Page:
Lonnie Walker IV should be a candidate to start the 2018-19 season in the G League for the San Antonio Spurs.
In June’s NBA Draft, the San Antonio Spurs selected Lonnie Walker IV at No. 20 overall; this was the franchise’s highest non-trade pick in the first round since 1997, when Tim Duncan went No. 1 overall. It’s outside the lottery for Walker, so expectations may be lower than usual.
Walker enters a crowded Spurs backcourt, and playing time could be in question for the 19 year old. Other factors may play in for his use in the NBA, so might the organization start him in the G League for the 2018-19 season?
It would not be an unusual move for the Spurs to make, and recent history calls for this. Walker to the G League makes sense, with reasons to accompany it.
5. No need to rush Walker
Development time usually goes to MLB, NFL, and NHL players, due to the size of their rosters or the depth of a minor league system. The NBA only started to do this within the past five years, as the G League increased its number of teams and became a more open way for draft picks to develop, since the 15-man rosters at the professional level are limited.
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The San Antonio Spurs have played patient with their last two first-round picks, Dejounte Murray and Derrick White. Both entered the league with their own questions, and at No. 29 overall in the draft, they had less pressure to perform immediately, especially for a perennial playoff team.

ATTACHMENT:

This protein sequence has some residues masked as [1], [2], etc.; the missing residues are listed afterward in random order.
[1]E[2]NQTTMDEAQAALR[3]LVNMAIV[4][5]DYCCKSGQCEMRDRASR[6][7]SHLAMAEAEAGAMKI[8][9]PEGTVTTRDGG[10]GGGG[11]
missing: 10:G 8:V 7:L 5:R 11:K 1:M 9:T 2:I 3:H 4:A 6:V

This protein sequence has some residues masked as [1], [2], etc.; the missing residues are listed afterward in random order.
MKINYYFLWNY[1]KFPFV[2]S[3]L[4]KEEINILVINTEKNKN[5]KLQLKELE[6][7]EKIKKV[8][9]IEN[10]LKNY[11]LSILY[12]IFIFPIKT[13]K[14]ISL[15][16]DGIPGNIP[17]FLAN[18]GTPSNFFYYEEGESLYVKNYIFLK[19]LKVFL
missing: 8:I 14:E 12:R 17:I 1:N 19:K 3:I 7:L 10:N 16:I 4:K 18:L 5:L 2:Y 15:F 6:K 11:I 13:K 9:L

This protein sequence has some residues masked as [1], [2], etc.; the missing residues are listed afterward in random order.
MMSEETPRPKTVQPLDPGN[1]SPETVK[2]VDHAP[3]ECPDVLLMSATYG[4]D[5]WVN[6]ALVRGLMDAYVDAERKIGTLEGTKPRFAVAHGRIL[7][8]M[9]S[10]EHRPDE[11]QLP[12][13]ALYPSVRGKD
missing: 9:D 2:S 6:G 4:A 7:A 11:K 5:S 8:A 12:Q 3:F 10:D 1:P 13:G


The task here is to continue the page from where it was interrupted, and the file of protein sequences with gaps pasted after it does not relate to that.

Murray and Walker both spent some or most of their respective rookie seasons in the G League, to hone their skills and round out their games. That’s while San Antonio found success in the playoff picture and let players with more experience take the reins. Once Murray had his feet under him in 2016-17, the Spurs gave him a significant role; the same may happen with White.
Walker can go this route, even as this Spurs team enters the year with questions. They have a mostly full roster that may need to be trimmed. With plenty of guards already on the roster, it should let the Silver and Black take caution and let their rookie grow.
Next: An arrival
4. DeMar DeRozan’s arrival
Before the Kawhi Leonard trade, there was a clear-cut opening for Lonnie Walker IV at playing time, as he could battle with Marco Belinelli, Bryn Forbes and Derrick White for playing time. Though, the return package for Leonard changed the circumstances.